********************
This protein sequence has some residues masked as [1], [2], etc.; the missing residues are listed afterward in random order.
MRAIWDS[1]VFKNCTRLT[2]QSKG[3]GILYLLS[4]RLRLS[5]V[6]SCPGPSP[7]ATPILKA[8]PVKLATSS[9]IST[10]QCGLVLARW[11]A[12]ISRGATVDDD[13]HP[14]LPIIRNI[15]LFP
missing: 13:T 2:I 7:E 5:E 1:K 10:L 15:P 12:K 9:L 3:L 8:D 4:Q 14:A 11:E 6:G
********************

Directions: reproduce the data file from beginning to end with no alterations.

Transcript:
This protein sequence has some residues masked as [1], [2], etc.; the missing residues are listed afterward in random order.
MRAIWDS[1]VFKNCTRLT[2]QSKG[3]GILYLLS[4]RLRLS[5]V[6]SCPGPSP[7]ATPILKA[8]PVKLATSS[9]IST[10]QCGLVLARW[11]A[12]ISRGATVDDD[13]HP[14]LPIIRNI[15]LFP
missing: 13:T 2:I 7:E 5:E 1:K 10:L 15:P 12:K 9:L 3:L 8:D 4:Q 14:A 11:E 6:G